A native of Bhagalpur district – Bihar, Shalini Jha believes in equal rights for all genders and wants to work for a gender-equal and just society. In the past she’s had a year-long association as a community leader with Haiyya: Organise for Action’s Health Over Stigma campaign. She’s pursuing a Master’s in Literature with Ambedkar University, Delhi and as an MHM Fellow with YKA, recently launched ‘Project अल्हड़ (Alharh)’.

She says, “Bihar is ranked the lowest in India’s SDG Index 2019 for India. Hygienic and comfortable menstruation is a basic human right and sustainable development cannot be ensured if menstruators are deprived of their basic rights.” Project अल्हड़ (Alharh) aims to create a robust sensitised community in Bhagalpur to collectively spread awareness, break the taboo, debunk myths and initiate fearless conversations around menstruation. The campaign aims to reach at least 6000 adolescent girls from government and private schools in Baghalpur district in 2020.

Read more about the campaign here.

A psychologist and co-founder of a mental health NGO called Customize Cognition, Ritika forayed into the space of menstrual health and hygiene, sexual and reproductive healthcare and rights and gender equality as an MHM Fellow with YKA. She says, “The experience of working on MHM/SRHR and gender equality has been an enriching and eye-opening experience. I have learned what’s beneath the surface of the issue, be it awareness, lack of resources or disregard for trans men, who also menstruate.”

The Transmen-ses campaign aims to tackle the issue of silence and disregard for trans men’s menstruation needs, by mobilising gender sensitive health professionals and gender neutral restrooms in Lucknow.

Read more about the campaign here.

A Computer Science engineer by education, Nitisha started her career in the corporate sector, before realising she wanted to work in the development and social justice space. Since then, she has worked with Teach For India and Care India and is from the founding batch of Indian School of Development Management (ISDM), a one of its kind organisation creating leaders for the development sector through its experiential learning post graduate program.

As a Youth Ki Awaaz Menstrual Health Fellow, Nitisha has started Let’s Talk Period, a campaign to mobilise young people to switch to sustainable period products. She says, “80 lakh women in Delhi use non-biodegradable sanitary products, generate 3000 tonnes of menstrual waste, that takes 500-800 years to decompose; which in turn contributes to the health issues of all menstruators, increased burden of waste management on the city and harmful living environment for all citizens.

Let’s Talk Period aims to change this by

Find out more about her campaign here.

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A former Assistant Secretary with the Ministry of Women and Child Development in West Bengal for three months, Lakshmi Bhavya has been championing the cause of menstrual hygiene in her district. By associating herself with the Lalana Campaign, a holistic menstrual hygiene awareness campaign which is conducted by the Anahat NGO, Lakshmi has been slowly breaking taboos when it comes to periods and menstrual hygiene.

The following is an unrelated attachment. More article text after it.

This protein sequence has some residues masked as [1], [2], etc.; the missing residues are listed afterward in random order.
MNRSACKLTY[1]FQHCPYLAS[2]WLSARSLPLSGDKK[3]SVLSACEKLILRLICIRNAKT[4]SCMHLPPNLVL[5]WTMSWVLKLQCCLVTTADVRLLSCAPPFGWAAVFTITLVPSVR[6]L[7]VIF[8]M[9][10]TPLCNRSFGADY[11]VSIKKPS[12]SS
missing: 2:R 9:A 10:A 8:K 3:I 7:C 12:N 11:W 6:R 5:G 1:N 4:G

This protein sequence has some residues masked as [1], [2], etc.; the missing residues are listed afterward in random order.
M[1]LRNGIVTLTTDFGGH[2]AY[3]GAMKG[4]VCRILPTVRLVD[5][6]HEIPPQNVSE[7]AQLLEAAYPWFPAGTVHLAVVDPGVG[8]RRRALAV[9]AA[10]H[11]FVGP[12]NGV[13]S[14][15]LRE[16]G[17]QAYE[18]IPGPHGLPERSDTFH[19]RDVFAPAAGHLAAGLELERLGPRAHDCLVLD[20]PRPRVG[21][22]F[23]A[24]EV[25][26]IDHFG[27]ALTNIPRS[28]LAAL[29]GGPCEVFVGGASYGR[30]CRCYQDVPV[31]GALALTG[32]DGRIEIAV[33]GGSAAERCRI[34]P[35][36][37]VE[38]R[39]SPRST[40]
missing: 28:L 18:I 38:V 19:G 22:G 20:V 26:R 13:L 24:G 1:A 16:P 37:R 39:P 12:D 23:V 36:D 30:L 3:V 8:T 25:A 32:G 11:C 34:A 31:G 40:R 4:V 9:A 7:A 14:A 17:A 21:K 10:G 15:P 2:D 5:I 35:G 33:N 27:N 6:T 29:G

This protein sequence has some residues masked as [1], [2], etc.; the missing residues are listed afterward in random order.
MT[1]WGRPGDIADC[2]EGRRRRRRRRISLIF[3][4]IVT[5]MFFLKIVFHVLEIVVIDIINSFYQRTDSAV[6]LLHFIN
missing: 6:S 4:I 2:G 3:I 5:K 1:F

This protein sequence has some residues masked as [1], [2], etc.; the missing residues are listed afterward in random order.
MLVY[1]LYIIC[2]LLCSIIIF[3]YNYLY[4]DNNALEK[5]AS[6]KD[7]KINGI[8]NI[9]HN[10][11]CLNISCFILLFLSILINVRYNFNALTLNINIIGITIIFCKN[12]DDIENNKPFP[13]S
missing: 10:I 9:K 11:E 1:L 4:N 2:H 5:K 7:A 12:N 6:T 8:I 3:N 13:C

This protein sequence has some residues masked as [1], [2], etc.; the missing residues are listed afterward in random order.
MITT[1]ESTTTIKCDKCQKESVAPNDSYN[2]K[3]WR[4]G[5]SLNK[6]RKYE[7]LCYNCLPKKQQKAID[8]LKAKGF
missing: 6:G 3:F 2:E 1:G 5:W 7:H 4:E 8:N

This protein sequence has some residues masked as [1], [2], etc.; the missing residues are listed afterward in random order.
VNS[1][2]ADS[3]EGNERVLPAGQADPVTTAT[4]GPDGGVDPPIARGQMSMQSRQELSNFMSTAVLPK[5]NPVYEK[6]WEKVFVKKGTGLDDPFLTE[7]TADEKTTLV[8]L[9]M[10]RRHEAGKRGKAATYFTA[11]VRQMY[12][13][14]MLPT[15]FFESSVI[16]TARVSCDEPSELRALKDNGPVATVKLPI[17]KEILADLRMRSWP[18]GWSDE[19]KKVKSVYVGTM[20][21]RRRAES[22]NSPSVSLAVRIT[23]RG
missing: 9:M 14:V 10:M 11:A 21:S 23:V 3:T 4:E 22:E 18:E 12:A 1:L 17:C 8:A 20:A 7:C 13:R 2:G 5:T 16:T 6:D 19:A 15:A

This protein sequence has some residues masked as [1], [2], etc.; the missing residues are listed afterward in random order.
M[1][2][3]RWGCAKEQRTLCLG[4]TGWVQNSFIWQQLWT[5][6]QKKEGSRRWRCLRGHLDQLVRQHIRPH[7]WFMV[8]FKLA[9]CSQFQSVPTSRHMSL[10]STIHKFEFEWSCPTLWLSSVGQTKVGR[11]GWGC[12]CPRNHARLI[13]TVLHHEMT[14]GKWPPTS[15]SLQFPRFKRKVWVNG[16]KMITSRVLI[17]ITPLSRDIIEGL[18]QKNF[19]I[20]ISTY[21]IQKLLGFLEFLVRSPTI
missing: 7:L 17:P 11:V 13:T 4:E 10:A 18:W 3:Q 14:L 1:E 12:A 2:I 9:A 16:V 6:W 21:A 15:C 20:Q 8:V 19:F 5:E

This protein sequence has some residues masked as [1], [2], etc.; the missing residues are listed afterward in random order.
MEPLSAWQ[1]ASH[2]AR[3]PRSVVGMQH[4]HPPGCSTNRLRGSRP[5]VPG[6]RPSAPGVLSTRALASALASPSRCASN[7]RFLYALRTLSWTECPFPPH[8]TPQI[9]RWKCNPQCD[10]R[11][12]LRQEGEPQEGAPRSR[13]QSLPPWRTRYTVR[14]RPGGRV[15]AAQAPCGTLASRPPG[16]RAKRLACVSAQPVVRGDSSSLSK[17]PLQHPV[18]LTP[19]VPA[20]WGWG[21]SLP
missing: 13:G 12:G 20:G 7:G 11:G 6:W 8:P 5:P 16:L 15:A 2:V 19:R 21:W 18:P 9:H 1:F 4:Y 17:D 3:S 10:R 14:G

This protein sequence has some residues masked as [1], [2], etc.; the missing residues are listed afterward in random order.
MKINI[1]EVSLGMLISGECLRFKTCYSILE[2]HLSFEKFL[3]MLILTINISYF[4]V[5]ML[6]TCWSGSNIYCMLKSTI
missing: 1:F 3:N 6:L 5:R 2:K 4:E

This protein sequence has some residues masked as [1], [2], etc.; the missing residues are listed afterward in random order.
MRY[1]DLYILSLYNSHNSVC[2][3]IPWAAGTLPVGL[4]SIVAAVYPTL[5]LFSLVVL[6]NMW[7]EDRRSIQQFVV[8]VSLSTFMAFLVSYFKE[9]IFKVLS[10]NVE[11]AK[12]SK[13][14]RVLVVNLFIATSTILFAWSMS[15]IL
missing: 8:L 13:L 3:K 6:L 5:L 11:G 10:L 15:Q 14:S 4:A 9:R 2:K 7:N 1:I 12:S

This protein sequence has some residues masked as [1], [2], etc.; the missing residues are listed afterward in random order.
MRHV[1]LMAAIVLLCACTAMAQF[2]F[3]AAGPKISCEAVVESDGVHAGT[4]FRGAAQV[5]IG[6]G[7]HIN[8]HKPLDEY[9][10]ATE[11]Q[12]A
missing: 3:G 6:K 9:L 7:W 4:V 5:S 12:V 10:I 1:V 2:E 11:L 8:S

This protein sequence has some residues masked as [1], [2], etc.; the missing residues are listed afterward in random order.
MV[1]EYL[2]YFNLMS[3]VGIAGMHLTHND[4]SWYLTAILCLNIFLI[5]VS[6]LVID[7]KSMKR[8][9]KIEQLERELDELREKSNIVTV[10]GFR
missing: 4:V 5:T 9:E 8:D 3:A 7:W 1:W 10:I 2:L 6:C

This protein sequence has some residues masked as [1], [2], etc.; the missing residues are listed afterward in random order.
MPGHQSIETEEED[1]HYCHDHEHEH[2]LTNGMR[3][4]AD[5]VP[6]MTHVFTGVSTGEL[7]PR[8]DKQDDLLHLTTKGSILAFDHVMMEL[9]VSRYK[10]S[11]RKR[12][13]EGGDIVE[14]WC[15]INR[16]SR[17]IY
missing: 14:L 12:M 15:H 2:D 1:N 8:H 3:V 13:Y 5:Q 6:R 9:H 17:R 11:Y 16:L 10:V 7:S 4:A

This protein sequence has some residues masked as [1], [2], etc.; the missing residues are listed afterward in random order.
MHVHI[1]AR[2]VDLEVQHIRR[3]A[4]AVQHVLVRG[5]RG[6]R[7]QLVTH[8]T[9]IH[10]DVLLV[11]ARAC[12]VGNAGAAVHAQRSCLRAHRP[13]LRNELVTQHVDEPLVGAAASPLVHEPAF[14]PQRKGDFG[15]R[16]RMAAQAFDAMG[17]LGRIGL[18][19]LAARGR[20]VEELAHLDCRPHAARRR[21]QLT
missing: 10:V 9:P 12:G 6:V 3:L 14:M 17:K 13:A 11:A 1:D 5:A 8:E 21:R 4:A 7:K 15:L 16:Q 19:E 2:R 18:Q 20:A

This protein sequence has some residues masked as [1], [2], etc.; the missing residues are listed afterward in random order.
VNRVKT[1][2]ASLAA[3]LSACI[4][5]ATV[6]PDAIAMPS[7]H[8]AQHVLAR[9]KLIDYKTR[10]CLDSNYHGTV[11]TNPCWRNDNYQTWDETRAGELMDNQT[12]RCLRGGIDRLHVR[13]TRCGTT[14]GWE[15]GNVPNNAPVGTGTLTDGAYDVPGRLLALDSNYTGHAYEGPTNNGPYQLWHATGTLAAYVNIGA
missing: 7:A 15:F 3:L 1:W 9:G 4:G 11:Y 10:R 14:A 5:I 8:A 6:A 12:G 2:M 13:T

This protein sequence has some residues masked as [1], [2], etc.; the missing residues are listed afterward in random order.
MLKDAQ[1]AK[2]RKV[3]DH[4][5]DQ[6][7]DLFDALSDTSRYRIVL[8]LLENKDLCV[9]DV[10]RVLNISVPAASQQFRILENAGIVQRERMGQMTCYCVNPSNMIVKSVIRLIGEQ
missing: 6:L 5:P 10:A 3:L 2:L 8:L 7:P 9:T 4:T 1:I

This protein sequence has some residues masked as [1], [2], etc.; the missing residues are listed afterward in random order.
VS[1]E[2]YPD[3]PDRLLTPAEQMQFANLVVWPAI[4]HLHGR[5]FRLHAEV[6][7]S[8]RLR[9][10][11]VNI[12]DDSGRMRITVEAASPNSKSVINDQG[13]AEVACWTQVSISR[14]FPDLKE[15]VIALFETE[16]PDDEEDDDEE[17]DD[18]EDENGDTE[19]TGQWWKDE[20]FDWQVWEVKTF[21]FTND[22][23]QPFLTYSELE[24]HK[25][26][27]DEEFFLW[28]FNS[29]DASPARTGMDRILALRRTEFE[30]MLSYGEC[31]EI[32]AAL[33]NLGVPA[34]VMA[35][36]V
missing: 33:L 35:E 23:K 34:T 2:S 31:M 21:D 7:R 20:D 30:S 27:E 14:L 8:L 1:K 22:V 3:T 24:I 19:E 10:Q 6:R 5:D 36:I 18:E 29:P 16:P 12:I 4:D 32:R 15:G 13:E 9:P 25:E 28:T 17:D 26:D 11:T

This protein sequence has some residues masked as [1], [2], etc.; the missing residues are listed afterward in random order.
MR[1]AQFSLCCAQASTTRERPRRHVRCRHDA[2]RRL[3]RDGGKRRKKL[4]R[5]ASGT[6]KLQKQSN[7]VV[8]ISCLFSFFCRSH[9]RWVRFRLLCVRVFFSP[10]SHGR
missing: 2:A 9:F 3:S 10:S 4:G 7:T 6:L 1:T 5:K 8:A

A Gender Rights Activist working with the tribal and marginalized communities in india, Srilekha is a PhD scholar working on understanding body and sexuality among tribal girls, to fill the gaps in research around indigenous women and their stories. Srilekha has worked extensively at the grassroots level with community based organisations, through several advocacy initiatives around Gender, Mental Health, Menstrual Hygiene and Sexual and Reproductive Health Rights (SRHR) for the indigenous in Jharkhand, over the last 6 years.

Srilekha has also contributed to sustainable livelihood projects and legal aid programs for survivors of sex trafficking. She has been conducting research based programs on maternal health, mental health, gender based violence, sex and sexuality. Her interest lies in conducting workshops for young people on life skills, feminism, gender and sexuality, trauma, resilience and interpersonal relationships.

A Guwahati-based college student pursuing her Masters in Tata Institute of Social Sciences, Bidisha started the #BleedwithDignity campaign on the technology platform Change.org, demanding that the Government of Assam install
biodegradable sanitary pad vending machines in all government schools across the state. Her petition on Change.org has already gathered support from over 90000 people and continues to grow.

Bidisha was selected in Change.org’s flagship program ‘She Creates Change’ having run successful online advocacy
campaigns, which were widely recognised. Through the #BleedwithDignity campaign; she organised and celebrated World Menstrual Hygiene Day, 2019 in Guwahati, Assam by hosting a wall mural by collaborating with local organisations. The initiative was widely covered by national and local media, and the mural was later inaugurated by the event’s chief guest Commissioner of Guwahati Municipal Corporation (GMC) Debeswar Malakar, IAS.